Bramwell's Lunch Beat: IFRS in the US? Maybe. Maybe Not

UK watchdog expects progress on global accounting rules
Win Bischoff, the new chairman of Britain’s Financial Reporting Council, which polices accountants and audit firms, said today that the United States may start to allow its companies to use international accounting rules but won’t make it mandatory, Huw Jones of Reuters reported.

The United States has declined to adopt the International Financial Reporting Standards (IFRS), which are written by the London-based International Accounting Standards Board (IASB). The rules are used in more than 100 countries and are mandatory in the 28-country European Union.

Foreign companies listed in the United States are not required to file separate accounts under US Generally Accepted Accounting Principles (GAAP). At a financial conference on Tuesday, Bischoff said that flexibility could be expanded.

“I could see that American companies would be given the choice over a period of time,” he said, according to the article. “Will they stick to US GAAP? Probably they will stick to US GAAP, but I think the two standards are getting closer together.”

Jones noted there is talk in the accounting industry that the US Securities and Exchange Commission (SEC), after resisting a switch to IFRS, may propose in the coming months giving US companies a choice of using IFRS or GAAP.

Cox dissects GAAP-IFRS convergence meltdown
During a speech at an SEC conference in California last week, former SEC chairman Chris Cox said IFRS won’t be adopted in the United States “in our lifetime,” according to an article by Tammy Whitehouse of Compliance Week.

“Today, I come to bury IFRS, not to praise them,” he said, according to the article. “The fact is, far too much time has gone by with no meaningful progress. I think we have to fairly conclude that the moment has passed. Full-scale adoption of IFRS in the United States might once have been possible, but it is no longer. This is not a prognosis. It's just a statement of fact.”

Over the past six years, the SEC remained “agnostic” while the Financial Accounting Standards Board (FASB) and the IASB did the “heavy lifting” of trying to make convergence work, Cox noted. It was a chance for American stakeholders to get a good view of how convergence would work.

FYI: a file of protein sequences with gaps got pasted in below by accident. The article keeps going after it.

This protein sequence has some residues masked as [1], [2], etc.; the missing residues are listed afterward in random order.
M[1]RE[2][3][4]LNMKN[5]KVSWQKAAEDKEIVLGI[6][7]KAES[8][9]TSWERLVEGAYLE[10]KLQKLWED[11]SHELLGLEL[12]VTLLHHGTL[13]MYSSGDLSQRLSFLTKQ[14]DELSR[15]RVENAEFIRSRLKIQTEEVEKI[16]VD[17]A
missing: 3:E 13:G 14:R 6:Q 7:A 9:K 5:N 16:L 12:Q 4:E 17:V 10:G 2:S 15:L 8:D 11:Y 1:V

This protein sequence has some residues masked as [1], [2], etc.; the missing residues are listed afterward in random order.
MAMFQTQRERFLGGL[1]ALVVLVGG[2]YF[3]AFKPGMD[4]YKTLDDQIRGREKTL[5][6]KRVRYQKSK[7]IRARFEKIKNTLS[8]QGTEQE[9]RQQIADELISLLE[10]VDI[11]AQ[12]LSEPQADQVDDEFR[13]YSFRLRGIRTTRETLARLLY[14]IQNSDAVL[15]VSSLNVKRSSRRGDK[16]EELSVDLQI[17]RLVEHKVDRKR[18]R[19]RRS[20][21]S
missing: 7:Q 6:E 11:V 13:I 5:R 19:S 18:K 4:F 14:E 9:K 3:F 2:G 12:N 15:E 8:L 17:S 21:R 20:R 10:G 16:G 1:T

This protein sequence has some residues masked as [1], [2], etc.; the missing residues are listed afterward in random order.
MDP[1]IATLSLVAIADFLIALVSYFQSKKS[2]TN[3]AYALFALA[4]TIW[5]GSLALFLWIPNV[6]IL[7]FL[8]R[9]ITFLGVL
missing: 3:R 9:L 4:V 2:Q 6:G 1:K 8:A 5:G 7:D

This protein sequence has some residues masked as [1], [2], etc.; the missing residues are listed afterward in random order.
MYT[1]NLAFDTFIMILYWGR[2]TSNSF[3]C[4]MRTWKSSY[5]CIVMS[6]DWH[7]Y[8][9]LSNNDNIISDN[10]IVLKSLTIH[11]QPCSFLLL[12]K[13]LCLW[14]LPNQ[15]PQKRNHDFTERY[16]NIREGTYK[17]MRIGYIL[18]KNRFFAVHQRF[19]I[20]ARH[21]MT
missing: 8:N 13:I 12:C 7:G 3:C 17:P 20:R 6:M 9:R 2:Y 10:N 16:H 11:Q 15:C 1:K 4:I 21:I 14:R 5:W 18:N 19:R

“And what they saw, they mostly didn't like,” said Cox, according to the article. “These stakeholders began to realize that each of the five main things they wanted out of the standard-setting process was being degraded by virtue of making the system global.”

Those five things, according to Cox, are standards developed in their interests, a standard-setting process that is transparent, independent, and accountable, and the ability to participate in the process, Whitehouse wrote.

Darrell Issa alleges IRS data dump to FBI illegal
Mackenzie Weinger of Politico reported yesterday that Republicans charged the IRS with potentially violating federal tax privacy laws by turning over a database of tax-exempt organizations to the FBI, the latest salvo in their ongoing probe of the IRS’s scrutiny of conservative groups.

The IRS acknowledged that some nonpublic taxpayer information was shared in the documents but said a tiny fraction of the data at issue was “inadvertently” shared, Weinger noted.

During the course of its probe into the IRS targeting scandal, the House Oversight and Government Reform Committee said it learned the tax agency sent 1.1 million pages of tax return data about 501(c)(4) organizations to the FBI just before the 2010 midterms, Chairman Darrell Issa (R-CA) and Representative Jim Jordan (R-OH) wrote in a letter to IRS Commissioner John Koskinen.

The IRS responded that it identified issues with 33 tax returns out of more than 12,000 that included confidential taxpayer information. The majority of those groups “do not appear to have any connection to political activity,” the IRS said, according to the article.

Plan to refill Highway Fund stokes conflict in Congress
The struggle to replenish the nearly depleted Highway Trust Fund has linked Senate Majority Leader Harry Reid (D-NV) with Senator Rand Paul (R-KY) – and pushed against the bipartisan leadership of the Finance Committee – with the clock ticking, Jonathan Weisman of the New York Times wrote yesterday.

Both senators are quietly pressing for a one-time tax “holiday” – a special and lucrative tax deduction – to lure multinational corporations to bring profits home from overseas, producing a sudden windfall.

Companies would be allowed to deduct 85 percent of the money their parent corporations in the United States receive from foreign subsidiaries, a move that would bring the US Treasury Department between $20 billion and $30 billion in the next two years, while flooding the domestic economy with hundreds of billions of dollars otherwise trapped abroad, according to Weisman.